Thursday, February 4, 2010

Hofstra 68, James Madison 48 (Or: When I thought I was ready to give up on the season…the Dutchmen go AND TOTALLY REDEEM THEMSELVES!)

Me and Sully Ray--err, Lloyd Christmas and Harry Dunne--sport ear-to-ear grins after a cold drive home from James Madison this morning.

The task ahead of the Flying Dutchmen eight days ago was deceptively simple: Win three in a row, over a trio of teams that were sub-.500 in the CAA and overall, and suddenly the first home game of February against championship contender Northeastern would matter.

Of course, three wins in as many games seemed to be an awful lot to expect out of the Dutchmen, who won just twice in their first nine games of the conference season and were in the midst of a five-game losing streak in which each defeat was more demoralizing than the last.

As fans, it was better not to think too much about the possibility of a three-game winning streak for fear of setting ourselves up for more heartache. Just assume the Dutchmen would stumble somewhere along the way and win just once or twice during the three games against UNC Wilmington, Delaware and James Madison, hold out hope for a potential Towson-like run in the CAA tournament and look ahead to better days in 2010-11.

But now…now they’ve done it. Now they’ve gone and won three in a row. Now, after a 68-48 win over James Madison last night that was the Dutchmen’s most thorough and impressive in months, we are so very tempted to believe again.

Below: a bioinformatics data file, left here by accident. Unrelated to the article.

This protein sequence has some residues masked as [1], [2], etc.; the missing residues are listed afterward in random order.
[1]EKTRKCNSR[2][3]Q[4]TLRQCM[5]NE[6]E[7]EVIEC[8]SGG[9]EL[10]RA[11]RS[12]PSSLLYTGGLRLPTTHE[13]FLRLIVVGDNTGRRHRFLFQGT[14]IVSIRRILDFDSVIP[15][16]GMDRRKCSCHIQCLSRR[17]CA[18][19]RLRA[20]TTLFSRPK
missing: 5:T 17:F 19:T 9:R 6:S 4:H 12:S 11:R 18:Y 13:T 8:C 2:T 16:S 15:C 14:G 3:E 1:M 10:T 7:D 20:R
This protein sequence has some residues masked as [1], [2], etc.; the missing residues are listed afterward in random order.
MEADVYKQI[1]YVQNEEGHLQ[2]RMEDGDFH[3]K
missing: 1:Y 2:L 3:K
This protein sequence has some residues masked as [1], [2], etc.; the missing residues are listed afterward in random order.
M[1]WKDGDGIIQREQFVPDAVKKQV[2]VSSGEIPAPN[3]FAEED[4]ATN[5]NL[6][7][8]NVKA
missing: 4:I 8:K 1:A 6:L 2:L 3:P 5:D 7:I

The Dutchmen are 5-7 in the CAA, all alone in seventh place and a mere two games behind suddenly skidding William & Mary for sixth place. They are only the second team since the CAA expanded in 2001-02 to start 2-7 or worse and enjoy a three-game winning streak in the second half and one of only two teams in the CAA currently in the midst of a three-game winning streak (VCU has also beaten three straight sub-.500 teams).

Time to salivate over a quarterfinal rematch with George Mason in the tournament quarterfinals? Maybe not, but all the flaws of January looked fixed last night, when the Dutchmen were efficient on offense, dominant on defense and ruthless when presented with an opportunity to finish off James Madison in the second half.

“I think it was similar to the way we played at Towson in early December,” Tom Pecora said via phone after the Dutchmen landed back on Long Island. “I just thought it was a team effort to play within themselves. It was good. It’s good to be healthy. It’s good to be able to go to the bench and know they’re at full strength when they get their minutes.”

Five Dutchmen had at least nine points, led by Charles Jenkins with 20 points. Chaz Williams had just two points but oversaw an offense that produced 15 assists, the Dutchmen’s most in a win since they had 20 against Fairfield Nov. 30. He also continually broke the Dukes’ full-court press in the second half, when the Dutchmen had just five turnovers—less than half their first half total of 11.

Defensively, the Dutchmen limited James Madison to 34 percent shooting, the third straight game in which an opponent has shot 36 percent or less. The Dutchmen allowed opponents to shoot at least 45 percent in each of the final four losses of the five-game skid.

James Madison’s top two scorers, forwards Denzel Bowles and Julius Wells, scored 15 points apiece, but constant double teams on the 6-foot-10 Bowles limited his effectiveness and didn’t allow him to have the type of monster game that big men such as Charlotte’s Shamari Spears and VCU’s Larry Sanders have had against the Dutchmen. Bowles entered the game averaging 21 points and 9.9 rebounds a game but had just two boards and drew four fouls, which rendered him almost invisible in the second half.

“He was tired—we kept throwing different bodies at him, doubling him a bunch of different ways,” Pecora said. “We kind of got him out of rhythm early.”